• 2001: Sacagawea's Nickname—essays on the American West
  • 2002: Paradise—South-Pacific travelogue/memoir
  • 2005: The Colonel and Little Missie: Buffalo Bill, Annie Oakley & the Beginnings of Superstardom in America
  • 2005: Oh What A Slaughter! : Massacres in the American West: 1846--1890
  • 2008: Books: A Memoir
  • 2009: Literary Life: A Second Memoir
  • 2011: Hollywood: A Third Memoir
  • 2012: Custer

Film

Television

See also

References

  1. ^ Hugh Rawson "Screenings," American Heritage, April/May 2006.
  2. ^ Larry (Jeff) McMurtry Biography (1936-) Early years
  3. ^ McMurtry, Larry (2008). Books: A Memoir. pp. 1–8. 
  4. ^ Texas Institute of Letters- what awards are for
  5. ^ Texas Institute of Letters Complete List of Winners Requires Adobe acrobat
  6. ^ McMurtry, Larry (2008). Books : a memoir (1st Simon & Schuster hardcover ed.). New York: Simon & Schuster. p. 49. ISBN 9781416583349. 
  7. ^ Page on the author, from the New York Review of Books website
  8. ^ "(web page from pen.org about "BOARD OF TRUSTEES HISTORY" for 1989-1990, showing that Larry McMurtry was the President of PEN at that time)". PEN American Center. Archived from the original on 2009-04-26. Retrieved 2009-04-26.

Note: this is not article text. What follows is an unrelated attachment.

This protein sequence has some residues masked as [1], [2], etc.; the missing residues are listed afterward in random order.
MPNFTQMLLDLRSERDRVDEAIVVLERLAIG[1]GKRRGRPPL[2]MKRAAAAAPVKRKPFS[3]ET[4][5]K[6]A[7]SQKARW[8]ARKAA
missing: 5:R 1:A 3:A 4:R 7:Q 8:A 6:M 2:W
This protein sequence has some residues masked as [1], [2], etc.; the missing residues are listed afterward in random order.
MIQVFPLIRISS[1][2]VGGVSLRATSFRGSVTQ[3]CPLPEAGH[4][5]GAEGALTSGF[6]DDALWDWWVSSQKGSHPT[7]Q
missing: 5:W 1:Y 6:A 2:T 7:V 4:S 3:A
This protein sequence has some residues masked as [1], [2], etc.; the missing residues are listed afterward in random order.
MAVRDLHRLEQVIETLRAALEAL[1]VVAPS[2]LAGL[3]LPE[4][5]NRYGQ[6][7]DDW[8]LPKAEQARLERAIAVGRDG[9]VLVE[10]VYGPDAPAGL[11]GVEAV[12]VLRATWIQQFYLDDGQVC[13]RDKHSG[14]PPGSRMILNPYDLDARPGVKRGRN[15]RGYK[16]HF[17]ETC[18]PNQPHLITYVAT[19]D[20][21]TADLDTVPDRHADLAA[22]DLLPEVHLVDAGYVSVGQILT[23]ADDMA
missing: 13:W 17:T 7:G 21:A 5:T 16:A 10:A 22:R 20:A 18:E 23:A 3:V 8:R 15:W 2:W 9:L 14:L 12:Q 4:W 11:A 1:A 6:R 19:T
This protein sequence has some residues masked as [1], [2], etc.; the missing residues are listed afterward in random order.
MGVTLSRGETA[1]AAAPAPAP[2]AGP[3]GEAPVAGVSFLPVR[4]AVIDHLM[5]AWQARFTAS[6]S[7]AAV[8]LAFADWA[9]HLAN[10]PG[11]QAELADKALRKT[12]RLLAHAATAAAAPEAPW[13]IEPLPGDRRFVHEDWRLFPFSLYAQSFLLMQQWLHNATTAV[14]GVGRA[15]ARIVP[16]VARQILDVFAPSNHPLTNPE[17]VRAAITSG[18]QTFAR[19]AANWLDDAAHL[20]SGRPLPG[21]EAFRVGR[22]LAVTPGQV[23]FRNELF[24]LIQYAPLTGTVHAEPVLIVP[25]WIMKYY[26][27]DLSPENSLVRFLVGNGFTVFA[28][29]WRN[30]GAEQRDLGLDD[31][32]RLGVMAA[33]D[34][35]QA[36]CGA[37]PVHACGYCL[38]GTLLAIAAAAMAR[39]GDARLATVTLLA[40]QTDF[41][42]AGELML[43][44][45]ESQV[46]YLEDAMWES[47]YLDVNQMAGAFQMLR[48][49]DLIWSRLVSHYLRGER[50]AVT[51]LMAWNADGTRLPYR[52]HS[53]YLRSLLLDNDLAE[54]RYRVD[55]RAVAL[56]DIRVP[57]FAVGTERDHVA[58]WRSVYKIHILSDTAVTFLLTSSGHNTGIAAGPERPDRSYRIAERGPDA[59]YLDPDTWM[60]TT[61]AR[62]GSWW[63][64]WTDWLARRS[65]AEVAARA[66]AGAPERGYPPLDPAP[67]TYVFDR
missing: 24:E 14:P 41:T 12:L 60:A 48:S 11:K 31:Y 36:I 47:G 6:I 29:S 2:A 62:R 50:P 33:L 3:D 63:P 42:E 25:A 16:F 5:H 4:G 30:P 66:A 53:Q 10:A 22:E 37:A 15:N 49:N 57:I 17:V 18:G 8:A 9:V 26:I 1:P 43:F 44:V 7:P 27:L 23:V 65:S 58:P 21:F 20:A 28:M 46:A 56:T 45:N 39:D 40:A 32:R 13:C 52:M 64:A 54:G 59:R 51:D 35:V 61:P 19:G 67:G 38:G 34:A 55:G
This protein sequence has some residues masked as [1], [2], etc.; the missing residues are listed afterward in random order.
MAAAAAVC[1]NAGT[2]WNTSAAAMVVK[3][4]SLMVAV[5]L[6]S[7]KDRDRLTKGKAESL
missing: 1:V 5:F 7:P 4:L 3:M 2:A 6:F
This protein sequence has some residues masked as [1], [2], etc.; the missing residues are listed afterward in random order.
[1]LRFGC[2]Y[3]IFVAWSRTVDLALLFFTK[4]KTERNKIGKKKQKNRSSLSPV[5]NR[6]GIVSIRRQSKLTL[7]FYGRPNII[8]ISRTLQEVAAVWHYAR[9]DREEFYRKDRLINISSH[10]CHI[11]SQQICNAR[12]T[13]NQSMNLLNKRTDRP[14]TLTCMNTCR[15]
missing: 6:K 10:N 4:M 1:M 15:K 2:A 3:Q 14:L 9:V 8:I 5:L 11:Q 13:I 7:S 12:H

9. ^ "(web page from pen.org about "BOARD OF TRUSTEES HISTORY" for 1990-1991, showing that Larry McMurtry was the President of PEN at that time)". PEN American Center. Archived from the original on 2009-04-26. Retrieved 2009-04-26. 
  10. ^ the second-to-last paragraph of the "Biographical Sketch" section of the "Larry McMurtry Collection" web page at http://research.hrc.utexas.edu:8080/hrcxtf/view?docId=ead/00470.xml (Retrieved on 2009-April 26)
  11. ^ Lindenberger, Michael (August 15, 2012). "The Great Book Sale of Teas". Time. Retrieved 20 August 2012. 
  12. ^ Granberry, Michael. "Author Larry McMurtry marries Ken Kesey’s widow," The Dallas Morning News, May 5, 2011.

External links

  • Larry McMurtry Collection, from the Rare Book & Texana Collections, University of North Texas website
  • McMurtry, Larry. "The Author Who Sold Books", Washingtonian, August 1, 2008.
  • Larry McMurtry Papers 1984-1991, from the Texas State University-San Marcos website
  • Larry McMurtry on IMDb
  • Larry McMurtry at DMOZ
  • The Treasure Hunter Michael Dirda review of McMurtry's Books: A Memoir from The New York Review of Books
  • Larry McMurtry screenplays, 1979-1988 and undated, in the Southwest Collection/Special Collections Library at Texas Tech University
  • Guide to the Larry McMurtry and Diana Osanna Papers, 1890-2004, in the Woodson Research Center at Rice University
  • New York Times Article regarding "The Last Booksale"